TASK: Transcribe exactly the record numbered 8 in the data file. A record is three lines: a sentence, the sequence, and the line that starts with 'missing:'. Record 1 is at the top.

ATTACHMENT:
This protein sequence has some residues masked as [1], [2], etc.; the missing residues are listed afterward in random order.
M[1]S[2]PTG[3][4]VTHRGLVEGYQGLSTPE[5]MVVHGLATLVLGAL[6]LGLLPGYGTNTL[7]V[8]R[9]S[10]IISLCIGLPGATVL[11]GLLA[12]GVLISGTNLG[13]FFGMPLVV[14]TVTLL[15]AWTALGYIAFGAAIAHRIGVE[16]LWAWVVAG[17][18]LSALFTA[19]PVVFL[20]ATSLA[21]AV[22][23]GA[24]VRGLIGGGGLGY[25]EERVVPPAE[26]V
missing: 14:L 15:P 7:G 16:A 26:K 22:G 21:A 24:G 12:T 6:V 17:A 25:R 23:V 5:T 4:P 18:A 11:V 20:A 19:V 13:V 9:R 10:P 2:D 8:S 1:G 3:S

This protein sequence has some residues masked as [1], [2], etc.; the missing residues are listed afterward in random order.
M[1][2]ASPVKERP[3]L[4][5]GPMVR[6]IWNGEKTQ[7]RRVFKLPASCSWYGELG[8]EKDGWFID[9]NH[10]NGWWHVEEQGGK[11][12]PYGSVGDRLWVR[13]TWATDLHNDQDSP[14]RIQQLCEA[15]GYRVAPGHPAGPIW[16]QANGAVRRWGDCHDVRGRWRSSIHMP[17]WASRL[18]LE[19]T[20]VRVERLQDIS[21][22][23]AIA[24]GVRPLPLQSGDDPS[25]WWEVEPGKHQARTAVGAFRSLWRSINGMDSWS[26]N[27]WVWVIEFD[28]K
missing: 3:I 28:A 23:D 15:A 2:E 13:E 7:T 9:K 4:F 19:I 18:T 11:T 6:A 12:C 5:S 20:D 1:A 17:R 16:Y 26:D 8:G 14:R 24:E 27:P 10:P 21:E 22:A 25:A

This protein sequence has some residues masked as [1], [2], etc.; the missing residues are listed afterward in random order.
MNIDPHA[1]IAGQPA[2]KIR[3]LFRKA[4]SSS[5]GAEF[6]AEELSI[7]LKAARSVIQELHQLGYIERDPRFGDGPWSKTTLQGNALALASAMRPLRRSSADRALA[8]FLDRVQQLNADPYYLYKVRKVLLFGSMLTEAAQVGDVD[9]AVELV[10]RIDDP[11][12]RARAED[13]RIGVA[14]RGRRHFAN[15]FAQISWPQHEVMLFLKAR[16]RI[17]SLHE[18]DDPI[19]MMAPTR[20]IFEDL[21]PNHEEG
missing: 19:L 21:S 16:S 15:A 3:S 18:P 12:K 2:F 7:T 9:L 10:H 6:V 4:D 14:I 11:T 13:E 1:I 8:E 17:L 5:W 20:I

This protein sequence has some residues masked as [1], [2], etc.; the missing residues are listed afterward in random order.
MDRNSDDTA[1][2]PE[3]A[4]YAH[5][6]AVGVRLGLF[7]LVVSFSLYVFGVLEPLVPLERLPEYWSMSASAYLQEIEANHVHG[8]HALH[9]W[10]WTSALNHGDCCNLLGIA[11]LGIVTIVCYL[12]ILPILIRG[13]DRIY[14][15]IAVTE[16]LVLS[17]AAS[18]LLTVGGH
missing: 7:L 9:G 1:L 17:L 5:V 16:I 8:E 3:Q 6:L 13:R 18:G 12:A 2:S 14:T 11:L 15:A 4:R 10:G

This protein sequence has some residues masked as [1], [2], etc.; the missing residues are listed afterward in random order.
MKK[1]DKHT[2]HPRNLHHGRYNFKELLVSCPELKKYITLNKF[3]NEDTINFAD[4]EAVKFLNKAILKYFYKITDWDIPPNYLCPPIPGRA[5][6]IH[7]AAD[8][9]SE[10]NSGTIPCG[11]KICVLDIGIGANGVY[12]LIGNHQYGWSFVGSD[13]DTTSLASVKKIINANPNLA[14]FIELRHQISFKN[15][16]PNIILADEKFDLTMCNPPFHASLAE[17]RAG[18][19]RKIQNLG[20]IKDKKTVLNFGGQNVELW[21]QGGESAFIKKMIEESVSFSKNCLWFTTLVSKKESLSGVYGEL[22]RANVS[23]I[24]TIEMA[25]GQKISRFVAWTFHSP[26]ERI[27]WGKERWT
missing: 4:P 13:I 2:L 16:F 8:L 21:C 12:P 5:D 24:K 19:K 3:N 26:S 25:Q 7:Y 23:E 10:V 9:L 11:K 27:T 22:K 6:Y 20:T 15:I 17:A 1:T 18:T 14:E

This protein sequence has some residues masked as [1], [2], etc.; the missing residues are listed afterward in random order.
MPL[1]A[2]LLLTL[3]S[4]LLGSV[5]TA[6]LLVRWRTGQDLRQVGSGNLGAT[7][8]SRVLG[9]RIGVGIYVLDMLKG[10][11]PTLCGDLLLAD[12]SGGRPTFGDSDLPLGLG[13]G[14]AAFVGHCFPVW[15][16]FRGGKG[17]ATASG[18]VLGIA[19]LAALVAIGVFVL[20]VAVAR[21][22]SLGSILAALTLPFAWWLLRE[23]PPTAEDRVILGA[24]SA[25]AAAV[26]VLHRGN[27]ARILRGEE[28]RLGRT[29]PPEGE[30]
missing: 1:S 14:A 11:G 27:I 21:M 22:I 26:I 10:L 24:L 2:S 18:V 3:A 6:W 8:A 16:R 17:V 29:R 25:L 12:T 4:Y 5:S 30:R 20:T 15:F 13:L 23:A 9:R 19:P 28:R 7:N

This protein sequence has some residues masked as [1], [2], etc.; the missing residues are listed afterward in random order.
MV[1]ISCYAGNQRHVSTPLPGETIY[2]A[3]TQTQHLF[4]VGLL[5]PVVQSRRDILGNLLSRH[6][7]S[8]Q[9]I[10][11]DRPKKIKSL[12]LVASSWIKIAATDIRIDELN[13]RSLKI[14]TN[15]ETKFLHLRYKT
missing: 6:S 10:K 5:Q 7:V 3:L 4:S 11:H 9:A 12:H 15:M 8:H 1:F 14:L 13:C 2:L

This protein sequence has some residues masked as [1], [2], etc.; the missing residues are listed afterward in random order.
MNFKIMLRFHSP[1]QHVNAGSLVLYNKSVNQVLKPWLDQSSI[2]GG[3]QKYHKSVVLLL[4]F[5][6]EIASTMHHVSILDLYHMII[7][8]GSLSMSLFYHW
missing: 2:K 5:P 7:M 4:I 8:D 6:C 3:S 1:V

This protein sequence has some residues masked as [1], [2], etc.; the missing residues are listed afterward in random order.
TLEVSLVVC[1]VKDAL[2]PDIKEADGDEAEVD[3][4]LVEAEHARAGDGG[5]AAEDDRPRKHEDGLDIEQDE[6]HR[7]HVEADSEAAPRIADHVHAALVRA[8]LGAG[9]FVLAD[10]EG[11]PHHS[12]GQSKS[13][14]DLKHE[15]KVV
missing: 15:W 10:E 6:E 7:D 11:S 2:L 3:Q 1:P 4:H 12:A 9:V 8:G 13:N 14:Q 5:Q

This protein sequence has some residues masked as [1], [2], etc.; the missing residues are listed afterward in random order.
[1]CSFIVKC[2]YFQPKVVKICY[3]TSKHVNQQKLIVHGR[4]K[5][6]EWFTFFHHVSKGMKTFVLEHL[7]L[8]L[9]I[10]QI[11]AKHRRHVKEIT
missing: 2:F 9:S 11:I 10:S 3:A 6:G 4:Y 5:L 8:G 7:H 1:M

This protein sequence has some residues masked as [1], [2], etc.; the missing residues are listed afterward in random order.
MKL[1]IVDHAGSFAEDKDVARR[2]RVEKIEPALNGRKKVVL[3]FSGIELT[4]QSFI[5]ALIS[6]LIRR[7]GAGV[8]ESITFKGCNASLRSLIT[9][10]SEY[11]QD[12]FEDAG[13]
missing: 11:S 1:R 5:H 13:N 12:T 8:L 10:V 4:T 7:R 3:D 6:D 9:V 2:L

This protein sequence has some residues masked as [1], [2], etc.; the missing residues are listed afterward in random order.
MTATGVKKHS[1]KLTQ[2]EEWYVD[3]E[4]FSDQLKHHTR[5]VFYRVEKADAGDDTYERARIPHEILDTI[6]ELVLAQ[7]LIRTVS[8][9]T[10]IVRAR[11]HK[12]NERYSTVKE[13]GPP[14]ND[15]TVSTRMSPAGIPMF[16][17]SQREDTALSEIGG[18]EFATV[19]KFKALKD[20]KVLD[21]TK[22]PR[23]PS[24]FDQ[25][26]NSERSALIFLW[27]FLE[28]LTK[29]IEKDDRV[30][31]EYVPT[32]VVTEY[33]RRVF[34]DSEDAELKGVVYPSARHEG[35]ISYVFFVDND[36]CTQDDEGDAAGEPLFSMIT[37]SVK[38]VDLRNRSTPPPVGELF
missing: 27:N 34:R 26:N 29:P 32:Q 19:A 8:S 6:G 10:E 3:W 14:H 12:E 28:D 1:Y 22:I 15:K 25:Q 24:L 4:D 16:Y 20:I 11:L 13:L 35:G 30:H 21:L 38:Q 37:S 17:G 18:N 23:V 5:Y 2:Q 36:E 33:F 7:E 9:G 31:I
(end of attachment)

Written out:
This protein sequence has some residues masked as [1], [2], etc.; the missing residues are listed afterward in random order.
MNFKIMLRFHSP[1]QHVNAGSLVLYNKSVNQVLKPWLDQSSI[2]GG[3]QKYHKSVVLLL[4]F[5][6]EIASTMHHVSILDLYHMII[7][8]GSLSMSLFYHW
missing: 2:K 5:P 7:M 4:I 8:D 6:C 3:S 1:V